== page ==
• The good tutors are over worked and their timetables too busy to cater for the large number of students, meaning their expertise goes to waste.
  • Ex-industry “experts” are hired in as tutors; being an expert in a particular field does not automatically mean they are good teachers. The camera and editing demonstrators are extremely knowledgeable and helpful, but their lessons are dull and instead of inspiring students, the next great editor is put off their dream career.
  • A fantastic HD studio is available, but the technicians who know how to work it are usually absent, rendering millions of pounds worth of kit unusable.
  • There is a large array of kit for students to hire out, but this kit often turns out to be faulty, damaged and out of date compared to current industry standards.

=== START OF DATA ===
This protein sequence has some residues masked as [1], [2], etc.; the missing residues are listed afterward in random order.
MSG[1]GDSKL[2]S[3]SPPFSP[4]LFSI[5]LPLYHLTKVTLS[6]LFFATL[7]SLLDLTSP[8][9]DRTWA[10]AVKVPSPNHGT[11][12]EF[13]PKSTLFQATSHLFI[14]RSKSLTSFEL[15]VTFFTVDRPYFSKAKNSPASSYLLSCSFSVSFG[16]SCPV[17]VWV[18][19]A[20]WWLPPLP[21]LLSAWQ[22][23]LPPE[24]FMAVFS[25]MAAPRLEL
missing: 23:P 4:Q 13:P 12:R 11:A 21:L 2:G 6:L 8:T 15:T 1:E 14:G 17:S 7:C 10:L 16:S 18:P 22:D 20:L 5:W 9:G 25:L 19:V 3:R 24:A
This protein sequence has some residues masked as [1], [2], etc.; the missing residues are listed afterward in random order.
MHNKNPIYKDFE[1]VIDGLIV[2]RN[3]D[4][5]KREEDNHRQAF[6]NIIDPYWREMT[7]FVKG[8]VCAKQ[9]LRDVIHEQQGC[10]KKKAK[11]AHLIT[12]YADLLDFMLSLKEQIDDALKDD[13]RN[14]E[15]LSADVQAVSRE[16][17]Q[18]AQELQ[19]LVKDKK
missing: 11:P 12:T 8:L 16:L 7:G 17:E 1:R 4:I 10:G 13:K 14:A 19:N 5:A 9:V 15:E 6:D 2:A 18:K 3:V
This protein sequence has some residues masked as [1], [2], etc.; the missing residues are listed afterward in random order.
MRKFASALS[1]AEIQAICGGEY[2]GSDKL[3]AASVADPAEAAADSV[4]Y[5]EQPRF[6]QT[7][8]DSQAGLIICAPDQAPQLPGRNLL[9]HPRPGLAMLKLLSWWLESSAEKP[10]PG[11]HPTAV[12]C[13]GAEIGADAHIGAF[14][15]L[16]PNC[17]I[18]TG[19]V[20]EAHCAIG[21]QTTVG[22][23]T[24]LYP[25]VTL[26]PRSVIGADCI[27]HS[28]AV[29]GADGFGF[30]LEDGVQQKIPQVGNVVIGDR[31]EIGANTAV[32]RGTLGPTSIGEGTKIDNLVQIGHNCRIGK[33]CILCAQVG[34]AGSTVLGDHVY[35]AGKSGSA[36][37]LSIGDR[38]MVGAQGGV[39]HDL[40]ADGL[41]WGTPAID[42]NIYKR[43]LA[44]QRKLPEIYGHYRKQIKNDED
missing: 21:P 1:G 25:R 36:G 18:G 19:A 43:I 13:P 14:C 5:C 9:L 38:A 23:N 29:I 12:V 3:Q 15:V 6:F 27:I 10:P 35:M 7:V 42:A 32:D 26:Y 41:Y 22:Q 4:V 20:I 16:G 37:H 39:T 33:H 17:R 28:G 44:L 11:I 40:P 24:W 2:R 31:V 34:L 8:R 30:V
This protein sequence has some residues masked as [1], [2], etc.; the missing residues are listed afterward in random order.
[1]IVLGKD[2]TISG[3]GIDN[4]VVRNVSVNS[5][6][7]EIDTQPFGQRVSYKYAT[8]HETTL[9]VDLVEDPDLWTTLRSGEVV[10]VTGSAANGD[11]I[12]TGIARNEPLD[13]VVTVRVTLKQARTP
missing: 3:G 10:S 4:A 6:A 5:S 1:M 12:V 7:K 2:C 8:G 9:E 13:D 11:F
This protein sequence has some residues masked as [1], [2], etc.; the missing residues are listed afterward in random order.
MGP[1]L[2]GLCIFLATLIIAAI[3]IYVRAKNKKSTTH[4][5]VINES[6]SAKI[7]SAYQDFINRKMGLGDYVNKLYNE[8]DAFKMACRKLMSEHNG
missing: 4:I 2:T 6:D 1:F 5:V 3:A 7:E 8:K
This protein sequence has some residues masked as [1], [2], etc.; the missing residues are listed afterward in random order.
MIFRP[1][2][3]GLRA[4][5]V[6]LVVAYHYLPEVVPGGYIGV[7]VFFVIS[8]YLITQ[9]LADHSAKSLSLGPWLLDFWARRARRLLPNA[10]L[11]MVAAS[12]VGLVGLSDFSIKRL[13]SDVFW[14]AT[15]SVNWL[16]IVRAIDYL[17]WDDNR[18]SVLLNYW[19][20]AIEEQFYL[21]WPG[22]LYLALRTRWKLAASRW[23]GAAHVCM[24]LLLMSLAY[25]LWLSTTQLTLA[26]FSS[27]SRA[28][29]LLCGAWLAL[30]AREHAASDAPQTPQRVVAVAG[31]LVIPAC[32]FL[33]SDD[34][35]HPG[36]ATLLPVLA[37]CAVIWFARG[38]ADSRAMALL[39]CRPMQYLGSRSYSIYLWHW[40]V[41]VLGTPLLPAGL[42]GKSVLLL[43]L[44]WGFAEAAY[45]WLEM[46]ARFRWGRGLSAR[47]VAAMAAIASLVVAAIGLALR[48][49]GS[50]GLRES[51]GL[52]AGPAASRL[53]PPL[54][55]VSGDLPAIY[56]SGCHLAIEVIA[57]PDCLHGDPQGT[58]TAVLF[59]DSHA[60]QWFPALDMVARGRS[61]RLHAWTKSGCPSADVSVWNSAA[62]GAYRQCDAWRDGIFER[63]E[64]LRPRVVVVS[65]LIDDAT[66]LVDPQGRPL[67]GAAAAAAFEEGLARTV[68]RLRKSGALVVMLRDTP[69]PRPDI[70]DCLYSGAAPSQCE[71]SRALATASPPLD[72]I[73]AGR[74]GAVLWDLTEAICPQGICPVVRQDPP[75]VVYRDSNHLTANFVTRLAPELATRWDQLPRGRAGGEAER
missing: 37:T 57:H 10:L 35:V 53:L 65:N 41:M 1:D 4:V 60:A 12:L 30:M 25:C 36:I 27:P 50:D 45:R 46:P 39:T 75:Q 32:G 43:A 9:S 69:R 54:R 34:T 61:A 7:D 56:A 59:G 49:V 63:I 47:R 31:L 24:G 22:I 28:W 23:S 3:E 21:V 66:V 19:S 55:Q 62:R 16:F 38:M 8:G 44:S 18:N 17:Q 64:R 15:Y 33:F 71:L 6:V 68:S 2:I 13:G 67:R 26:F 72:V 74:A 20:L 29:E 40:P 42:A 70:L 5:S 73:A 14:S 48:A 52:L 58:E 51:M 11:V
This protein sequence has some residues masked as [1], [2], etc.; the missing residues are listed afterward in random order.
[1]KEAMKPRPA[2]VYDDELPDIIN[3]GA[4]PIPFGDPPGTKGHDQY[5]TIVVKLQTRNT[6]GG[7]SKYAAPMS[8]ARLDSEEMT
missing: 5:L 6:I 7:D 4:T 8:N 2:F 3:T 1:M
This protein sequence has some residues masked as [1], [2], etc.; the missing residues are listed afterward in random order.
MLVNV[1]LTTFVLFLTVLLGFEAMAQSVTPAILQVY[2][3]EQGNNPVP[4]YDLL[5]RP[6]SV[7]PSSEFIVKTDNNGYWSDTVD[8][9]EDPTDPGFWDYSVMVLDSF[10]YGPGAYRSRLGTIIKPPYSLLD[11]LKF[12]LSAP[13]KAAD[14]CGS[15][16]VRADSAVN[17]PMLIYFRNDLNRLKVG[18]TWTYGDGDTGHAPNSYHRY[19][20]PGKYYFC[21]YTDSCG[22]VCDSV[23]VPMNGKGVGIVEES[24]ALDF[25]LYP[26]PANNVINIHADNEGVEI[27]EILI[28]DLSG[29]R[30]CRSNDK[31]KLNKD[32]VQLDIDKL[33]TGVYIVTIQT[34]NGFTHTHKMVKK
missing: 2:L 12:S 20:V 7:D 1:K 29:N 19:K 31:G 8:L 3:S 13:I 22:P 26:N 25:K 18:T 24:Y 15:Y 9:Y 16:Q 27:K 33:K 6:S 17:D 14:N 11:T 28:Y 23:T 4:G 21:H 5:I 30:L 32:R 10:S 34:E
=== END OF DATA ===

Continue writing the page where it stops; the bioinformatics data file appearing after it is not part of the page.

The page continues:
• In the second year, students ‘specialise’ in either editing, camera, production management or sound. However, you do not choose until the end of year 2, and in the run up to this receive no technically specific workshops or lectures to inform your choice. If you want to learn about cameras, you must obtain and read the manuals yourself because even though you’re paying to be taught, no one will.
  • The production lectures given throughout each term give guidance on current film projects. Unfortunately, they are patronising and basic, with the rare gem of good advice thrown in.
  • I learnt more in one week at the BBC than I have in a year and half of university. Over half the people I was working with and for had never been to university.

I’m paying £3259 a year for my degree. Am I crazy?

I’ve been told and agree that I am not paying to learn anything at university. I am paying for a piece of paper that says I can write BA Hons Degree on my CV. It’s another thing to help me stand out. If only I could save 3 years of my life and just pay £9000 for that piece of paper and weird square hat.